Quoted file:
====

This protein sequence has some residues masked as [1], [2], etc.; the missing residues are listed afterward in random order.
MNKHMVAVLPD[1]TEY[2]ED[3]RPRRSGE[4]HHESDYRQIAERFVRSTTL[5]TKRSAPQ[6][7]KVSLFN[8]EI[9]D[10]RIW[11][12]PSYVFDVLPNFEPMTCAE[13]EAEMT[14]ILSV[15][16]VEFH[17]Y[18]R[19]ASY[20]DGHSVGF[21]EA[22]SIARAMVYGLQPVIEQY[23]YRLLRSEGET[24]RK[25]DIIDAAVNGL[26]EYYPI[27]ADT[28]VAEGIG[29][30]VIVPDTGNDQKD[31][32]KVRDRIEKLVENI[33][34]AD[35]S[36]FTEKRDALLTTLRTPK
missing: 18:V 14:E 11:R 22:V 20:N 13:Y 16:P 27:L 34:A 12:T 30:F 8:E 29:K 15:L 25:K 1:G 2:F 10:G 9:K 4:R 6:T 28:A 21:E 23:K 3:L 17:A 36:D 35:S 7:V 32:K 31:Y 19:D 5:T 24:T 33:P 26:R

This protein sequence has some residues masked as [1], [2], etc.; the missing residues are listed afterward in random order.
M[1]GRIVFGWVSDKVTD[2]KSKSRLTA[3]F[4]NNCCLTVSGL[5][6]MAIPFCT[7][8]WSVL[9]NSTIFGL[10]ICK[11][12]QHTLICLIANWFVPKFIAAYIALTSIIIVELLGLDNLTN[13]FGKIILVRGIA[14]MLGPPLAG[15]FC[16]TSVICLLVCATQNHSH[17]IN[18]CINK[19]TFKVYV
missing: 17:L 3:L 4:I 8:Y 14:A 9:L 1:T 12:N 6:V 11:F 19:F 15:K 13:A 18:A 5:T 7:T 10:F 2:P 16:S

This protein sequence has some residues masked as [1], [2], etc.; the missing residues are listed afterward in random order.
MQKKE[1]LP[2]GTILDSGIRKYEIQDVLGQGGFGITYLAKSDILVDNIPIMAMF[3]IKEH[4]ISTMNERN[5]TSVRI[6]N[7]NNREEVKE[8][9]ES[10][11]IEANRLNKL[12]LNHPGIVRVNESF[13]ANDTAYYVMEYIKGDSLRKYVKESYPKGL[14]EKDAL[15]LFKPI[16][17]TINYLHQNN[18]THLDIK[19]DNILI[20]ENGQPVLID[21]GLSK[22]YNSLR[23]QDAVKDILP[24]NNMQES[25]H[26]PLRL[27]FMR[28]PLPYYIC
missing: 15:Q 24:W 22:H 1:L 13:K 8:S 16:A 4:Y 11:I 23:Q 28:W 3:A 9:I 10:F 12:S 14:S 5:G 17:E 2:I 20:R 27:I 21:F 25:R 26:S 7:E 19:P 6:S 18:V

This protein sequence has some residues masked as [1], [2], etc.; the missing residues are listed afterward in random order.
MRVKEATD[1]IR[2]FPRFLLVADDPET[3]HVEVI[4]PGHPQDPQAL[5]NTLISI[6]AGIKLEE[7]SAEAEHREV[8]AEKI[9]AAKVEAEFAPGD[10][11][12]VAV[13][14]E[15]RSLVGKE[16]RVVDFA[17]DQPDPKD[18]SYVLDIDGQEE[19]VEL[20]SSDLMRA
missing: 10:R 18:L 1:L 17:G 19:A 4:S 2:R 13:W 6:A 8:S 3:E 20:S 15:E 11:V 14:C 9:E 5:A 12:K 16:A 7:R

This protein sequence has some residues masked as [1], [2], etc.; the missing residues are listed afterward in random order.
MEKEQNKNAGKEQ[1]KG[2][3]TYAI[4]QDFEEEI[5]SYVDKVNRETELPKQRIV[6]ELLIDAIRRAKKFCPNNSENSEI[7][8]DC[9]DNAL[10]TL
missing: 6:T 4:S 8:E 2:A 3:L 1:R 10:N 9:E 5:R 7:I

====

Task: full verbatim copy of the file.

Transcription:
This protein sequence has some residues masked as [1], [2], etc.; the missing residues are listed afterward in random order.
MNKHMVAVLPD[1]TEY[2]ED[3]RPRRSGE[4]HHESDYRQIAERFVRSTTL[5]TKRSAPQ[6][7]KVSLFN[8]EI[9]D[10]RIW[11][12]PSYVFDVLPNFEPMTCAE[13]EAEMT[14]ILSV[15][16]VEFH[17]Y[18]R[19]ASY[20]DGHSVGF[21]EA[22]SIARAMVYGLQPVIEQY[23]YRLLRSEGET[24]RK[25]DIIDAAVNGL[26]EYYPI[27]ADT[28]VAEGIG[29][30]VIVPDTGNDQKD[31][32]KVRDRIEKLVENI[33][34]AD[35]S[36]FTEKRDALLTTLRTPK
missing: 18:V 14:E 11:R 22:V 20:N 13:Y 16:P 27:L 34:A 12:T 30:F 8:E 29:K 15:L 25:K 1:G 2:F 10:G 9:K 4:R 6:T 28:A 21:E 23:K 3:L 17:A 36:D 35:S 7:V 32:K 31:Y 19:D 5:T 24:T 33:P 26:R

This protein sequence has some residues masked as [1], [2], etc.; the missing residues are listed afterward in random order.
M[1]GRIVFGWVSDKVTD[2]KSKSRLTA[3]F[4]NNCCLTVSGL[5][6]MAIPFCT[7][8]WSVL[9]NSTIFGL[10]ICK[11][12]QHTLICLIANWFVPKFIAAYIALTSIIIVELLGLDNLTN[13]FGKIILVRGIA[14]MLGPPLAG[15]FC[16]TSVICLLVCATQNHSH[17]IN[18]CINK[19]TFKVYV
missing: 17:L 3:L 4:I 8:Y 14:A 9:L 1:T 12:N 6:V 11:F 19:F 15:K 13:A 18:A 5:T 7:T 10:F 2:P 16:S

This protein sequence has some residues masked as [1], [2], etc.; the missing residues are listed afterward in random order.
MQKKE[1]LP[2]GTILDSGIRKYEIQDVLGQGGFGITYLAKSDILVDNIPIMAMF[3]IKEH[4]ISTMNERN[5]TSVRI[6]N[7]NNREEVKE[8][9]ES[10][11]IEANRLNKL[12]LNHPGIVRVNESF[13]ANDTAYYVMEYIKGDSLRKYVKESYPKGL[14]EKDAL[15]LFKPI[16][17]TINYLHQNN[18]THLDIK[19]DNILI[20]ENGQPVLID[21]GLSK[22]YNSLR[23]QDAVKDILP[24]NNMQES[25]H[26]PLRL[27]FMR[28]PLPYYIC
missing: 15:Q 24:W 22:H 1:L 13:K 8:S 16:A 4:Y 11:I 23:Q 28:W 3:A 9:I 10:F 12:S 14:S 5:G 17:E 2:I 20:R 27:I 21:F 25:R 26:S 7:E 19:P 6:S 18:V

This protein sequence has some residues masked as [1], [2], etc.; the missing residues are listed afterward in random order.
MRVKEATD[1]IR[2]FPRFLLVADDPET[3]HVEVI[4]PGHPQDPQAL[5]NTLISI[6]AGIKLEE[7]SAEAEHREV[8]AEKI[9]AAKVEAEFAPGD[10][11][12]VAV[13][14]E[15]RSLVGKE[16]RVVDFA[17]DQPDPKD[18]SYVLDIDGQEE[19]VEL[20]SSDLMRA
missing: 10:R 18:L 1:L 17:G 19:A 4:S 2:R 13:W 6:A 8:S 3:E 20:S 15:E 11:V 14:C 9:E 5:A 12:K 16:A 7:R

This protein sequence has some residues masked as [1], [2], etc.; the missing residues are listed afterward in random order.
MEKEQNKNAGKEQ[1]KG[2][3]TYAI[4]QDFEEEI[5]SYVDKVNRETELPKQRIV[6]ELLIDAIRRAKKFCPNNSENSEI[7][8]DC[9]DNAL[10]TL
missing: 6:T 4:S 8:E 2:A 3:L 1:R 10:N 9:E 5:R 7:I